New BMW 3 Series: Gets you in the driving seat

Despite larger dimensions, the new BMW 3 Series is now lighter than before, by  55kg. The cabin is so quiet at idle that you might mistake you’re sitting in an electric car. And, surprisingly, like electric cars, it’s almost as quick, from any speed to any speed.

By: | Updated: October 14, 2019 7:29 AM

The 3 Series is one of BMW India’s best-selling cars, and the seventh-generation model launched recently is armed with tech gadgetry like smartphone entry, auto-reverse and an in-car assistant that learns drivers’ routine and driving style. But what truly defines the 3 Series is not gadgetry; it’s the design and driving dynamics.

What defines its design?
The new 3 Series is marginally bigger than its predecessor. The bodywork has precisely drawn lines. At the front, the large BMW kidney grille—thankfully, it’s not as huge or as disproportionate as in the X7 or the new 7 Series—and the headlights leading off it are dominant themes. It has a longer wheelbase and shorter overhangs compared to the sixth-generation model. The rear has a sporty look thanks to the distinctive spoiler, slim L-shaped taillights with LED, and two large tailpipes.

Despite larger dimensions, the car is now lighter than before,  by  55kg. The rear seat is comfortable for two passengers, not for three (there is a central transmission tunnel that takes away the leg-space of the middle passenger). But for two people, it’s extremely comfortable—the thigh support is good.

Overall, its design—both inside and out—is such that it builds up on all the six generations of the 3 Series (the first was launched over 40 years ago, in 1975) and you can see decades of automotive design in the bodywork.

What gadgetry is inside?
The new 3 Series has features that help make the occupants feel more connected to the car—like sport seats with electrical memory function—and a host of BMW ConnectedDrive technologies, including gesture control, wireless charging and wireless Apple CarPlay.

Gesture control, in particular, is interesting. For increasing or decreasing multimedia volume, all one has to do is place the elbow on the central armrest between the front two seats and move the index finger (pointed towards the infotainment screen) clockwise or anticlockwise, respectively. Similarly, if there is an incoming phone call, you can swipe your hand in the air to accept it, or point your finger towards the screen to reject it. But this technology is only available in the more expensive 330i petrol model, not in the 320d diesel.

Also making its debut in the 3 Series is the BMW Virtual Assistant, a digital personality of the vehicle that responds to voice commands. It can be addressed by saying “Hey BMW” or a wake word you define. Essentially, by saying Hey BMW or a wake work you may ask the car anything—for example about the previous service or climate control—and it replies as a personal assistant. However, as is the case with these new-age technologies, it fails to understand every now and then.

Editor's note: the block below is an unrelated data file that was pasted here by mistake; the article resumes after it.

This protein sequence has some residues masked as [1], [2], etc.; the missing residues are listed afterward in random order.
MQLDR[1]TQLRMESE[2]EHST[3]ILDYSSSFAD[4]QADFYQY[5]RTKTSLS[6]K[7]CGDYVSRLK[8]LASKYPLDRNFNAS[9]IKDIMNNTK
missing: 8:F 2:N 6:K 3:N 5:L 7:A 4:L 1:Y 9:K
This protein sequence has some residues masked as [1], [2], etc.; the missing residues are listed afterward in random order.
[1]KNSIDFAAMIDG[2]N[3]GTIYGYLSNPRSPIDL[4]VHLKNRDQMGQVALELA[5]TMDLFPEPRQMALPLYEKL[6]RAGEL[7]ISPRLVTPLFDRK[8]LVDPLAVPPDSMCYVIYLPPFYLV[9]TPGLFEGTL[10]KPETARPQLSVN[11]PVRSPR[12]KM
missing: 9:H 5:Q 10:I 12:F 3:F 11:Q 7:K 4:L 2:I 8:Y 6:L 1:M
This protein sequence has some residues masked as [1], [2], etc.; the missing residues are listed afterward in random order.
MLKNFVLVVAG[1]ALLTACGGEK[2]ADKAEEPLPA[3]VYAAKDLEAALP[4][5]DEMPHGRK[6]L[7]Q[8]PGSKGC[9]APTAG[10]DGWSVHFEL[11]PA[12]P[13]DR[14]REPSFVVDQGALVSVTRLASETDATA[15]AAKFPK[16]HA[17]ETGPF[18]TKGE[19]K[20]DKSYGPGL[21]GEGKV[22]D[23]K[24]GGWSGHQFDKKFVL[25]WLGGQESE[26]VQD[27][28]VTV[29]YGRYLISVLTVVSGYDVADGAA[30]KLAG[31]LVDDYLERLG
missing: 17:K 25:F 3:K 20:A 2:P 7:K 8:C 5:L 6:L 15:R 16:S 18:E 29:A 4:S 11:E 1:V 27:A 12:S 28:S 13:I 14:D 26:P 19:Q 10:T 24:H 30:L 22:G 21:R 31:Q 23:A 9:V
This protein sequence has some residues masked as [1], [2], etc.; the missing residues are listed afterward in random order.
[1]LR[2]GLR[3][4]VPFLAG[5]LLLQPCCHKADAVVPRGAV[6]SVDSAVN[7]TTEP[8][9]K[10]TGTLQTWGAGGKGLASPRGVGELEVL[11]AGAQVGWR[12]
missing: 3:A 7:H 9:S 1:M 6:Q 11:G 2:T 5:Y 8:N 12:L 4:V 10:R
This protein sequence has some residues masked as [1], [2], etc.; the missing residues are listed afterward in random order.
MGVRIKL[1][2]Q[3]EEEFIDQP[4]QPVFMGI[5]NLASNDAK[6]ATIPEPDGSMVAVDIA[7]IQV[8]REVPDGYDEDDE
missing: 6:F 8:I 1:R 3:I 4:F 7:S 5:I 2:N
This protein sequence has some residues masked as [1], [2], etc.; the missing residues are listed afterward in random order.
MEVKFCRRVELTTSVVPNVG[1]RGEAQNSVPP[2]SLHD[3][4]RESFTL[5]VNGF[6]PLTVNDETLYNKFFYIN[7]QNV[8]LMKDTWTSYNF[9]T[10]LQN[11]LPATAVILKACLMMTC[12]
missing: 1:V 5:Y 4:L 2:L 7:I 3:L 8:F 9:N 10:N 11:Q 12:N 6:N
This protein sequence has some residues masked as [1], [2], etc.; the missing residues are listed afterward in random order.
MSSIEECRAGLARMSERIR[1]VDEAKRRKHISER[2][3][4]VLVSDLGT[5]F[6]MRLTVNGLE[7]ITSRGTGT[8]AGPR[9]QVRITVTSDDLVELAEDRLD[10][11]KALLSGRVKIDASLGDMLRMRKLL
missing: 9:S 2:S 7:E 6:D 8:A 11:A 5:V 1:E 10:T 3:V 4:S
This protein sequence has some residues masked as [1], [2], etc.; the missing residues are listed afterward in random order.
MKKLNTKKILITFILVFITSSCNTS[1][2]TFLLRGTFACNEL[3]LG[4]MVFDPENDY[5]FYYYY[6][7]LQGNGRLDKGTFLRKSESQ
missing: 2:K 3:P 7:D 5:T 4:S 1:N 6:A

The spread of driver assistance systems is extensive—the reversing assistant, for example, keeps a record of the last 50 metres driven and assists by taking over the steering. It actually works like magic. If, for example, you enter a narrow street where you cannot turn around the car, all you need to do is activate the reversing assistant and take your hands off the steering wheel. The car will automatically reverse 50 metres on the exact path you took when moving forward (fear not, if the car detects an obstacle while reversing, it will stop).

How does it drive?
The new 3 Series gets both petrol and diesel engines. The 2.0-litre petrol engine (330i) produces an output of 258bhp and maximum torque of 400Nm, accelerating the car from 0-100kph in just 5.8 seconds. The 2.0-litre diesel engine (320d) produces an output of 190bhp and a maximum torque of 400Nm, accelerating the car from 0-100kph in 6.8 seconds. Both are mated to the eight-speed Steptronic Sport automatic transmission.

We drove the diesel. The cabin is so quiet at idle that you might mistake you’re sitting in an electric car. And, surprisingly, like electric cars, it’s almost as quick, from any speed to any speed. The mid-range performance of this engine, in particular, is quite good. In fact, from initial acceleration to coasting, from low speeds to high, from bad roads to good, the new 3 Series is an absolute dream to drive. In addition, the steering feedback—the mechanical signals that the front tyres send to the steering wheel—is so accurate that you feel every bump and dip in the road, even a pebble under the front tyres, through the steering wheel.

How much is it priced?
The new 3 Series has three variants: 320d Sport priced at Rs 41.4 lakh, 320d Luxury Line priced at Rs 46.9 lakh and the 330i M Sport petrol priced at Rs 47.9 lakh (ex-showroom). Comparable cars are Mercedes-Benz C-Class, Audi A4 and Jaguar XE, and of these three only the C-Class comes close to the 3 Series in terms of luxury and utility, and none in terms of driving fun.

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